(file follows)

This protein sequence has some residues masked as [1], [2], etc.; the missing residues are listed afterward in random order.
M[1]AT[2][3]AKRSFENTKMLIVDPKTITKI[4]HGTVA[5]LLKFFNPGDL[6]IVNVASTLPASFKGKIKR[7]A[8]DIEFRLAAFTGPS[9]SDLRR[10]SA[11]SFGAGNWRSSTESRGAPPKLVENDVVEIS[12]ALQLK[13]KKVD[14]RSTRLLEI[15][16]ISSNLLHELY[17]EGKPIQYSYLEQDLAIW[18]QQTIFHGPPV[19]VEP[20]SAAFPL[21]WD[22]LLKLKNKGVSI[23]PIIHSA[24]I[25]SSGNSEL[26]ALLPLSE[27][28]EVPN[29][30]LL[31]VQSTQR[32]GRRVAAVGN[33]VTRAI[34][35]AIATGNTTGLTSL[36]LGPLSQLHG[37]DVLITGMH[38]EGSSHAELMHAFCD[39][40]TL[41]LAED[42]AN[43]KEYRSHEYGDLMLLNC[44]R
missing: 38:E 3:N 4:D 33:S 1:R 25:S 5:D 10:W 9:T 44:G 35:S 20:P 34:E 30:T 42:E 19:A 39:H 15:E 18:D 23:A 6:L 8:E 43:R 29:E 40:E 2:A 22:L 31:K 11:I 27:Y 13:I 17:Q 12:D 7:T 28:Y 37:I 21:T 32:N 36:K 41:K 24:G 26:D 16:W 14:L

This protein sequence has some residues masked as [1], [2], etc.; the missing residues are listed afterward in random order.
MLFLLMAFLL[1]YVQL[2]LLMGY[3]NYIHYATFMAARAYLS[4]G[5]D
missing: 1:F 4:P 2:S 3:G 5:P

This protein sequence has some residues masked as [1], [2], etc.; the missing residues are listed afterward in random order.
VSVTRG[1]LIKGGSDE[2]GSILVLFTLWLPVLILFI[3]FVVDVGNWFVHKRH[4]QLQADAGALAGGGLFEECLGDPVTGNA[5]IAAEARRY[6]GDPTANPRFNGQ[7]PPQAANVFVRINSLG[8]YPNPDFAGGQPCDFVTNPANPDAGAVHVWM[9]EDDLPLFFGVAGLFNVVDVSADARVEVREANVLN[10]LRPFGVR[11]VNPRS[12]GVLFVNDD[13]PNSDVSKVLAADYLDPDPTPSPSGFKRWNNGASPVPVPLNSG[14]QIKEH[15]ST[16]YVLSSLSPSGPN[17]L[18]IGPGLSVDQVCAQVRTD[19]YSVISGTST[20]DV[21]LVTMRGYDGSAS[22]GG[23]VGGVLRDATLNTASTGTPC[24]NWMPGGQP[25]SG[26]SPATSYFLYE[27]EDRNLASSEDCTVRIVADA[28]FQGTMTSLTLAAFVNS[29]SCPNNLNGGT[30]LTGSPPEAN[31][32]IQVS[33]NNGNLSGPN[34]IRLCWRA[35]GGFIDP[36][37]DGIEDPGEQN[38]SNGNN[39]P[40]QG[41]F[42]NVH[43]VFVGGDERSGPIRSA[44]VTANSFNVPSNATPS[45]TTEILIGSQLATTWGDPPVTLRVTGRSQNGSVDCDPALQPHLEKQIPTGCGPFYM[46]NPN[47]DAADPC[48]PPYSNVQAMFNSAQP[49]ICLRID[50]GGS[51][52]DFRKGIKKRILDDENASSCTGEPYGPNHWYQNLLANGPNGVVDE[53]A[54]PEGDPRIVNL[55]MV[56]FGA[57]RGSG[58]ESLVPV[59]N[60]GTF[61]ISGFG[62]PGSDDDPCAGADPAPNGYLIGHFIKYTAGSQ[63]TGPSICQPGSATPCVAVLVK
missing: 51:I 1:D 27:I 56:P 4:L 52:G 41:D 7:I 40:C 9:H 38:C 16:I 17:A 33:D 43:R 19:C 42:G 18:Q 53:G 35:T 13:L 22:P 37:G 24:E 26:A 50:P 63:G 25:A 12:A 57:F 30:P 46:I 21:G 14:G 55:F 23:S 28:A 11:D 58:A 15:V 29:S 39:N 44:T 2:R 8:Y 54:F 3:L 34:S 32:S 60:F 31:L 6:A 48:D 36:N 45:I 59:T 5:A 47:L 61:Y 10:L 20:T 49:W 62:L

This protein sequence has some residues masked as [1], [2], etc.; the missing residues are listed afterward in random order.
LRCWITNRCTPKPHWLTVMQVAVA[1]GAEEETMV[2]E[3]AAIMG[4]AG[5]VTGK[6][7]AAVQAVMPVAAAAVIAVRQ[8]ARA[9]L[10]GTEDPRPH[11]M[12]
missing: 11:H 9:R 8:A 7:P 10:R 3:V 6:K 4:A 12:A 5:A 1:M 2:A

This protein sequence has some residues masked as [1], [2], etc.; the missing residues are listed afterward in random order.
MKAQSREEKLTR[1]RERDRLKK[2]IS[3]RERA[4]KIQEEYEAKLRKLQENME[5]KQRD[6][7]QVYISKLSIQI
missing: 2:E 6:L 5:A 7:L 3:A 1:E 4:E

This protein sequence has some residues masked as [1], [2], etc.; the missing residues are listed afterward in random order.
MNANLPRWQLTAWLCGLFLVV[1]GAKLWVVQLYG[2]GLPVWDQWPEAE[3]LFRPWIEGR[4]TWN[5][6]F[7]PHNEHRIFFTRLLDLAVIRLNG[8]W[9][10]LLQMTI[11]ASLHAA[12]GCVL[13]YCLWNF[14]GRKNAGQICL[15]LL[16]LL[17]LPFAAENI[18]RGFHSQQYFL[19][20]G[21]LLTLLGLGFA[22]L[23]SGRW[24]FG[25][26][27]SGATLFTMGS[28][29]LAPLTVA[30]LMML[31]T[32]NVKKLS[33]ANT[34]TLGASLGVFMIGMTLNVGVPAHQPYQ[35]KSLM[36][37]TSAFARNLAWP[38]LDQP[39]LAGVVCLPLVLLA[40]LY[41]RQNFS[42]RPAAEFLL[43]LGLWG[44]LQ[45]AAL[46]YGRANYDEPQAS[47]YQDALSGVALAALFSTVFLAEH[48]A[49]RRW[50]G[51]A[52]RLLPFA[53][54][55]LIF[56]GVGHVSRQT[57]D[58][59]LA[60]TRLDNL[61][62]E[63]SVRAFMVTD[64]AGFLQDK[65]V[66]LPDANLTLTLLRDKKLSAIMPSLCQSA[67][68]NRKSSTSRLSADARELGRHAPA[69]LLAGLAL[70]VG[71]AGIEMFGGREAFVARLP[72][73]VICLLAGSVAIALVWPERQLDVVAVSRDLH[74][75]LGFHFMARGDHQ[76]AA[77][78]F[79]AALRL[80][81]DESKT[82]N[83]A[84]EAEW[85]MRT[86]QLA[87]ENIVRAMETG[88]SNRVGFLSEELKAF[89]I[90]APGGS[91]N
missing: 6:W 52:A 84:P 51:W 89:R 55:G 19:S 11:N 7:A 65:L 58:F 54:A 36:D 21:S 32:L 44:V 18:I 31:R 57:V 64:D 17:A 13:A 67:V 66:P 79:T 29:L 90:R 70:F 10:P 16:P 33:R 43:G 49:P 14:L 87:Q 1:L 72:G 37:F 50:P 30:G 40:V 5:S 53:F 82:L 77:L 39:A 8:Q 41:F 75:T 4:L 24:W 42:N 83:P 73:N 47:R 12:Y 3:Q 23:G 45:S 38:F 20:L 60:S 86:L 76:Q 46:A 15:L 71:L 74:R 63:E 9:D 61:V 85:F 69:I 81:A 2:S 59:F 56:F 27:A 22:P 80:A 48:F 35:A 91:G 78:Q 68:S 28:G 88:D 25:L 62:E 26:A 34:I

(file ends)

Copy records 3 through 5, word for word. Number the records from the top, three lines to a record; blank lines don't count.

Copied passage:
This protein sequence has some residues masked as [1], [2], etc.; the missing residues are listed afterward in random order.
VSVTRG[1]LIKGGSDE[2]GSILVLFTLWLPVLILFI[3]FVVDVGNWFVHKRH[4]QLQADAGALAGGGLFEECLGDPVTGNA[5]IAAEARRY[6]GDPTANPRFNGQ[7]PPQAANVFVRINSLG[8]YPNPDFAGGQPCDFVTNPANPDAGAVHVWM[9]EDDLPLFFGVAGLFNVVDVSADARVEVREANVLN[10]LRPFGVR[11]VNPRS[12]GVLFVNDD[13]PNSDVSKVLAADYLDPDPTPSPSGFKRWNNGASPVPVPLNSG[14]QIKEH[15]ST[16]YVLSSLSPSGPN[17]L[18]IGPGLSVDQVCAQVRTD[19]YSVISGTST[20]DV[21]LVTMRGYDGSAS[22]GG[23]VGGVLRDATLNTASTGTPC[24]NWMPGGQP[25]SG[26]SPATSYFLYE[27]EDRNLASSEDCTVRIVADA[28]FQGTMTSLTLAAFVNS[29]SCPNNLNGGT[30]LTGSPPEAN[31][32]IQVS[33]NNGNLSGPN[34]IRLCWRA[35]GGFIDP[36][37]DGIEDPGEQN[38]SNGNN[39]P[40]QG[41]F[42]NVH[43]VFVGGDERSGPIRSA[44]VTANSFNVPSNATPS[45]TTEILIGSQLATTWGDPPVTLRVTGRSQNGSVDCDPALQPHLEKQIPTGCGPFYM[46]NPN[47]DAADPC[48]PPYSNVQAMFNSAQP[49]ICLRID[50]GGS[51][52]DFRKGIKKRILDDENASSCTGEPYGPNHWYQNLLANGPNGVVDE[53]A[54]PEGDPRIVNL[55]MV[56]FGA[57]RGSG[58]ESLVPV[59]N[60]GTF[61]ISGFG[62]PGSDDDPCAGADPAPNGYLIGHFIKYTAGSQ[63]TGPSICQPGSATPCVAVLVK
missing: 51:I 1:D 27:I 56:P 4:L 52:G 41:D 7:I 40:C 9:H 38:C 16:I 17:A 33:D 43:R 19:C 42:G 18:Q 53:G 35:T 13:L 22:P 37:G 24:E 26:A 50:P 63:G 25:A 12:A 57:F 30:P 46:I 21:G 14:G 55:F 23:S 28:A 11:D 58:A 15:V 29:S 39:N 44:T 2:R 8:Y 54:F 3:L 34:S 32:S 60:F 31:L 6:A 48:D 36:N 45:I 59:T 5:A 47:L 61:Y 10:L 20:T 49:W 62:L

This protein sequence has some residues masked as [1], [2], etc.; the missing residues are listed afterward in random order.
LRCWITNRCTPKPHWLTVMQVAVA[1]GAEEETMV[2]E[3]AAIMG[4]AG[5]VTGK[6][7]AAVQAVMPVAAAAVIAVRQ[8]ARA[9]L[10]GTEDPRPH[11]M[12]
missing: 11:H 9:R 8:A 7:P 10:R 3:V 6:K 4:A 12:A 5:A 1:M 2:A

This protein sequence has some residues masked as [1], [2], etc.; the missing residues are listed afterward in random order.
MKAQSREEKLTR[1]RERDRLKK[2]IS[3]RERA[4]KIQEEYEAKLRKLQENME[5]KQRD[6][7]QVYISKLSIQI
missing: 2:E 6:L 5:A 7:L 3:A 1:E 4:E